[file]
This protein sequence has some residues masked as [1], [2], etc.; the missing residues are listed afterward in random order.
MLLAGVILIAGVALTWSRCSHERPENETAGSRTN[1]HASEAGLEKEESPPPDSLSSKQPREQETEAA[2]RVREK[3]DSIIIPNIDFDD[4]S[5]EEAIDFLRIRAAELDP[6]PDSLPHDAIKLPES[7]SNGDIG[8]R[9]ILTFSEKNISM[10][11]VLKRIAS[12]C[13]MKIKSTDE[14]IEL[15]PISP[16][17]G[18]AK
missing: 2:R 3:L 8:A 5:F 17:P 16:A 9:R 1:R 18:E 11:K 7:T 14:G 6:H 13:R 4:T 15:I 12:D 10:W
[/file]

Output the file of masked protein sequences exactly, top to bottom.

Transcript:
This protein sequence has some residues masked as [1], [2], etc.; the missing residues are listed afterward in random order.
MLLAGVILIAGVALTWSRCSHERPENETAGSRTN[1]HASEAGLEKEESPPPDSLSSKQPREQETEAA[2]RVREK[3]DSIIIPNIDFDD[4]S[5]EEAIDFLRIRAAELDP[6]PDSLPHDAIKLPES[7]SNGDIG[8]R[9]ILTFSEKNISM[10][11]VLKRIAS[12]C[13]MKIKSTDE[14]IEL[15]PISP[16][17]G[18]AK
missing: 2:R 3:L 8:A 5:F 17:P 16:A 9:R 1:R 18:E 11:K 7:T 14:G 6:H 13:R 4:T 15:I 12:D 10:W